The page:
I envision a big group of old people with name tags that have pictures of the teenagers I met in high school on them.
That was my 50th. And a bunch of really old people. It seems a lot in my class had a really hard life... or they're still doing the drug and alcohol thing
My 50th (1970) and the wife's (1971) same school were both canceled due to the 'rona. We went to both of our 40th's. Mine soon after my transplant and right after cataract surgery. I looked like Bill the Cat. Could barely read the name tags. Her's was better next year. At the Balboa Bay Club. One of her classmates bought the bar.
There already were a surprising amount gone back at our 40th's. Who knows if we'll ever get back for a 55th or 60th.
Location: Around My Corner... and Up Yours Gender:
Mar 17, 2023 - 6:54am
I'm hoping your experience with that EV goes as well as your reunion will...
I figure since I'm in the looney state I'd try to fit in with an EV. Between Sacramento, Cameron Park, and the east bay area I have about 250 miles to cover, which is about the range of most of these overgrown golf carts. Hertz (Hurtz!) only needs 10% charge on the battery when I bring it back, so I'll save $$$ on the overpriced dinosaur juice in Calif. The trick will be to find a charger that doesn't hit me too hard on the credit card.
Location: Getting comfortably numb in So Tex Gender:
Mar 15, 2023 - 10:52am
Since there's no forum topic for "What Did You Do Yesterday" I'll post here. I booked flights, hotel, and rental car for my 50th high school reunion in beautiful Walnut Creek, Calif. Also, this will be the first time I'll be renting an electric car. I've never driven a car that runs on electrons, so this ought to be fun!
Location: On the edge of tomorrow looking back at yesterday. Gender:
Mar 12, 2023 - 8:43am
Iâm finally ripping through my basement office, trashing old electronics, paperwork, and boxes. Slowly downsizing and upgrading when I can.
This is the other half that Iâm replacing the ceiling tiles and new LED recessed lights.
It's much cheaper than most places in the US. Ponta Delgada is by far the biggest city of all the Islands with a population of around 70k. It's also the most expensive place to live on the Islands. Most everything else is small villages from 500-3000 people. Most of the Island is rural. I live in Povoacao which is the oldest city on any of the islands founded 1432. It's one of the best small villages to live in and very reasonable. Furnas is close by and more populus but costs more as it's a tourist trap.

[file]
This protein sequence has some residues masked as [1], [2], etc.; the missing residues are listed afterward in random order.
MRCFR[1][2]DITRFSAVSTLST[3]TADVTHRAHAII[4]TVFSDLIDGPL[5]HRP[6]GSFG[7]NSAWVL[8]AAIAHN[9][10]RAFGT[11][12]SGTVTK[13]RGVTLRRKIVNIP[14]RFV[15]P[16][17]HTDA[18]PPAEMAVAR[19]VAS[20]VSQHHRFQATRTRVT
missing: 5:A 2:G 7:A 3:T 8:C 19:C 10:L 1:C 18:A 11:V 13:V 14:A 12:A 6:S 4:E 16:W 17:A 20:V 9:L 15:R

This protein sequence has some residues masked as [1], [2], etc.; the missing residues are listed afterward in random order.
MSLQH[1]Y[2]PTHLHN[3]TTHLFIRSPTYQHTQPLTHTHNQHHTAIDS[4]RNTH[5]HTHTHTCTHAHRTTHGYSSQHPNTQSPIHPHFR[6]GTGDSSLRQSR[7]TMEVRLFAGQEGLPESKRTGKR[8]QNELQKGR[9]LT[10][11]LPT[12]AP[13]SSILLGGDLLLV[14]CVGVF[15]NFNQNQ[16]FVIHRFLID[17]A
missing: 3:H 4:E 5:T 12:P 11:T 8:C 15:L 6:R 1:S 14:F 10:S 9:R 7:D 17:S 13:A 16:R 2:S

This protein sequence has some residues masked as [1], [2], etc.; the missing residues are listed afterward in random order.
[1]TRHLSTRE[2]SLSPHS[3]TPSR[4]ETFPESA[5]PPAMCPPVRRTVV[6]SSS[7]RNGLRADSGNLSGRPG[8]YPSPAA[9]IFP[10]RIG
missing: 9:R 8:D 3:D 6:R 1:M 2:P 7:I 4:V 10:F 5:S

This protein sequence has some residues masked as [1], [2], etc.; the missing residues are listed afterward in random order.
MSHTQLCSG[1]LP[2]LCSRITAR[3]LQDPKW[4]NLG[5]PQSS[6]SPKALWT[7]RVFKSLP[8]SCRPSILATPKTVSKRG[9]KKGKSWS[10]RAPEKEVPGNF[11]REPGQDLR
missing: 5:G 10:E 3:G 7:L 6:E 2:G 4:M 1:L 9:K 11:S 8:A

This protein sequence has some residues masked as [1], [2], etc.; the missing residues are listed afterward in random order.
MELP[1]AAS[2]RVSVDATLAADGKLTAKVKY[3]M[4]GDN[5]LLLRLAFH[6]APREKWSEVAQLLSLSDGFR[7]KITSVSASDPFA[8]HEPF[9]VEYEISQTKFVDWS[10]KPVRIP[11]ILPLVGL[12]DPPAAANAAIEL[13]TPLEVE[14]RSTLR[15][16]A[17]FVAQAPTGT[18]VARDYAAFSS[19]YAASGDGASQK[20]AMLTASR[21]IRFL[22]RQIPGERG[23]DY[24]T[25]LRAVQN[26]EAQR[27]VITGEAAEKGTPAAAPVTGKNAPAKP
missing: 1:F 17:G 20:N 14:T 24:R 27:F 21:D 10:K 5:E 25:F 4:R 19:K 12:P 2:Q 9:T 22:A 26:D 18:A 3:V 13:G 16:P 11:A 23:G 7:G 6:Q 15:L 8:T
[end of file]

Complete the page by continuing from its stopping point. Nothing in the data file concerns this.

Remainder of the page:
Some sample costs I pay. This is for one person:
Electricity - 30 euro/month
Small gas canister - 30 euro lasts me 2 months for hot water and cooking.
Internet/TV/landline phone - 29 euro/month for MEO 250 down/140 up fiberoptic.
Water 5 euros/month.
5G phone service 5gb data- 9.53 euro/month 2 year plan Vodafone.
Local beer (Sagres, Super Boch, Amigos etc) 1 euro/ 33cl bottle or less.
Lunch at village eatery - 4.60 Salmonella wrap with salad & drink. Decent pizza for 2 is 10 euro. Friday buffet 10 euro.
Dinner - Friday buffet 10 euro.
In grocery stores anything local is much cheaper than US. Eggs and Milk all fresh from farms around town. A plat of 24 eggs is around 26 euros. Milk is around 0.8 euro/liter. A 1.65 Kg whole chicken is about 4.5 euro. Food is much healthier here as no factory farming or growth chemicals. Cows eat grass and chicken eat bugs and not grain. Imported food and beers cost more. Not always a lot more. Low-on-the-brow is around 7 euros a six. Local wines are very drinkable and cheap (unless you are allergic to tannic acid like me).
Rent starts around 400 euros for a year contract. You can buy a very livable house for 100k and up or a fixer up for much less. Mortgages here start at 1.2 percent but down payments are higher here. I bought a huge stone farm house with several acres and a killer view for under very reasonable.
Cars cost more. Only about 30% of people drive here. Cars are hard to find here so most people buy them from the mainland and pay around 600 euros to ship here. Imported a car from the US is so expensive it's not worth it unless you are rich. There is no such thing as an automatic trans here and that includes rentals. Car inspections are much more rigorous here than the US. Once you try driving on the narrow winding mountain roads you will know why. There is decent public transit here. Car registration and insurance is much cheaper here.
Building materials are about the same as the US with a few exceptions. I just had a nice extra thick granite countertop made for about 1/3 of what I would have paid in the US. Tile is cheaper here also.
Labor is MUCH cheaper here. My skilled contractor that does masonry, roofing, plumbing etc charges me 8.2 euro/hour and 5..50/hous for his helpers and they do fantastic work and actually work hard. The average wage here is only 1100/month.
If you own a house here you can live very comfy for under 700/month. 70% of people here speak English but I am trying to learn Portuguese so I can fit in better,
Cool. Sounds like a nice change of pace from US & Can . Thanks!